Oftentimes, these events will ask expert scholars a divisive or difficult question, such as the one posed at this past Monday's JAF event, "What is Conscience?"

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Monday, November 7, 2011

The Lazarus at Your Gate


Scot McKnight, professor of religious studies at North Park University in Chicago and author of The Jesus Creed, spoke during this morning's convocation program as part of the Faith Seeking Understanding lecture series. An expert on the New Testament, early Christianity and the historical Jesus, Dr. McKnight focused his talk on the divergent perspectives on afterlife held by various Christians. His aim was to recast the debate, shifting its focus to the teachings of Jesus in the parable of the rich man and Lazarus (Lk 16:19-31).

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Day of Prayer

One of the greatest gifts of the Christian life is the privilege of expressing our gratitude to God and making our needs known to Him. Gordon College was founded on prayer and has maintained a posture of gratitude to and dependance on God over its 122 year history. One expression of that commitment to prayer is the annual day of prayer. Tuesday, November 8, all classes will be cancelled while students, faculty and staff devote a full day to come together in various expressions of prayer.

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Wednesday, November 2, 2011

Interfaith Relations: Remembering the Night of Broken Glass

This weekend, the Jewish Culture Club at Gordon College will host a program presented by Comfort My People (CMP), a North Shore group of Christians and Jews dedicated to improving interfaith relations and supporting the people of Israel.

CMP produces creative educational programs that draw lessons from the history of anti-Semitism and the Holocaust. Its goal is to raise global awareness on current and renewed signs of hatred, injustice and violence directed toward Israel.

This Sunday, November 6, at 6:30 p.m. in the A. J. Gordon Chapel, CMP will host a program recalling the anniversary of the Night of Broken Glass in Germany.

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Women's Soccer: Scavo, Nedde and Coker Honored by CCC

As announced by Commissioner Gregg Kaye and the Commonwealth Coast Conference (CCC), Karina Scavo '13 (Mount Sinai, N.Y.), Caitlin Nedde '13 (Colchester, Vt.), and Hala Coker '12 (East Falmouth, Mass.) have been named to All-CCC teams for their efforts during the 2011 season.


Earning a First Team All-Conference nod, Scavo (pictured) has been the director of Gordon's midfield all season long, tallying 17 points on seven goals, three assists as the Scots' second-leading scorer. The honor marks her third CCC All-Conference distinction, having been named to the First Team in 2010 and Honorable Mention in 2009.

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Princemere Writers Series Sven Birkerts

This past Wednesday, Gordon's reading and writing community was privileged to welcome essayist, editor and critic Sven Birkerts to campus as part of the Princemere Writers Series. He read selected essays from his most recent collection, The Other Walk, which was released this past September. Mark Stevick, associate professor of English and director of Gordon's creative writing concentration, organized the event. "I've been wanting to bring Sven to Gordon for many years," he remarked in his introduction.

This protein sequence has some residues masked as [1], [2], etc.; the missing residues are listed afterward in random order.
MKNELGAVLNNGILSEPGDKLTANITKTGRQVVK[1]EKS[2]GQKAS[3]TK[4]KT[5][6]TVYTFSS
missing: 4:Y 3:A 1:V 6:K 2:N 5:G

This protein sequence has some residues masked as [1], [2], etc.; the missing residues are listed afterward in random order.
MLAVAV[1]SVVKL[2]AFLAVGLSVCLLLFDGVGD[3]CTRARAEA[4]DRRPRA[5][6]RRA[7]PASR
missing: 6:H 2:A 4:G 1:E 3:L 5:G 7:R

The editor of Boston University's AGNI and director or the creative writing MFA at Bennington College, as well as the award-wining author of nine books, Birkerts is a mainstay in the local and national literary community. His most widely read book - and the most influential among Gordon's scholars - is The Gutenberg Elegies, which explores the rise of computer technology as it supplants the dominance of physical books. Dr. John Skillen, professor of English and associate dean of European programs at Gordon, explains that the "spirit [of The Gutenberg Elegies] is implicit in the Gordon IN Orvieto program."

"His was one of the first books - at the beginning of that wild fifteen years that has brought us to the Kindle/iPad consumer wars - that looked closely at the differences between reading a digitalized book on a screen and holding a bound book in your hands," says Skillen. "For me, Birkerts was preaching to the choir. I, too (a literature professor in those days), feared the loss of bodily presence in the act of reading."

Birkerts' literary voice is unmistakable: colloquially elevated language, surefooted even as it is exploratory. The crowd gathered in Jenks 237 Wednesday evening listened as the author read several pieces from The Other Walk. His latest ruminations, which he referred to as "epiphanic pieces," chart resonances between the present and memory - "loaded echoes of past experience." Birkerts shared reflections ranging from dissolved friendships, to the drudgeries of speaking engagements, to a crippling fear of heights he unfortunately discovered at the top of the tallest ladder he had ever climbed. In each piece, his sharp insights found their light in the concrete details - a gust of wind up the shirt-sleeves, the blemish at the base of an orange cup, a handsome old man with fake teeth.

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Tuesday, November 1, 2011

48 Hour Creative Blitz

Over the weekend, a team from the Return Design Internship Program at Gordon College flew to Virginia for a 48-hour creative consult with Free for Life International.

Free for Life International requested the help of three organizations around the country to help with their marketing materials--including the help of Gordon's graphic design internship program--known for its branding and identity work with nonprofit and humanitarian organizations.

Free for Life is a not-for-profit that seeks to restore and rescue victims of sexual trafficking, the second most prevalent crime in the world.